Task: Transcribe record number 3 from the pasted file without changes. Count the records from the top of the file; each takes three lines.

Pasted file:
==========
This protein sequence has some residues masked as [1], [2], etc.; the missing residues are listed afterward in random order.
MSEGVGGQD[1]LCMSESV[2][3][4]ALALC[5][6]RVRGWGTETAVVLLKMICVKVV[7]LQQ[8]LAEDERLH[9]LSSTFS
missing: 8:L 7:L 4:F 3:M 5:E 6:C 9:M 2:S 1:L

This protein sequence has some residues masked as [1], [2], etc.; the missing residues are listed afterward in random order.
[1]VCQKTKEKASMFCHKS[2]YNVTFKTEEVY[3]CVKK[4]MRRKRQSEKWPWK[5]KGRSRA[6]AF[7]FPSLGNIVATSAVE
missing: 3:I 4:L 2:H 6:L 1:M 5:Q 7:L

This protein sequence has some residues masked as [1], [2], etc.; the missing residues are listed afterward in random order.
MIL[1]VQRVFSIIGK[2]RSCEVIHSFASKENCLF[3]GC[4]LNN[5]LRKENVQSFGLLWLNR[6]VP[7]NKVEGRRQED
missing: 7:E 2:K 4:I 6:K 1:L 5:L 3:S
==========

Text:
This protein sequence has some residues masked as [1], [2], etc.; the missing residues are listed afterward in random order.
MIL[1]VQRVFSIIGK[2]RSCEVIHSFASKENCLF[3]GC[4]LNN[5]LRKENVQSFGLLWLNR[6]VP[7]NKVEGRRQED
missing: 7:E 2:K 4:I 6:K 1:L 5:L 3:S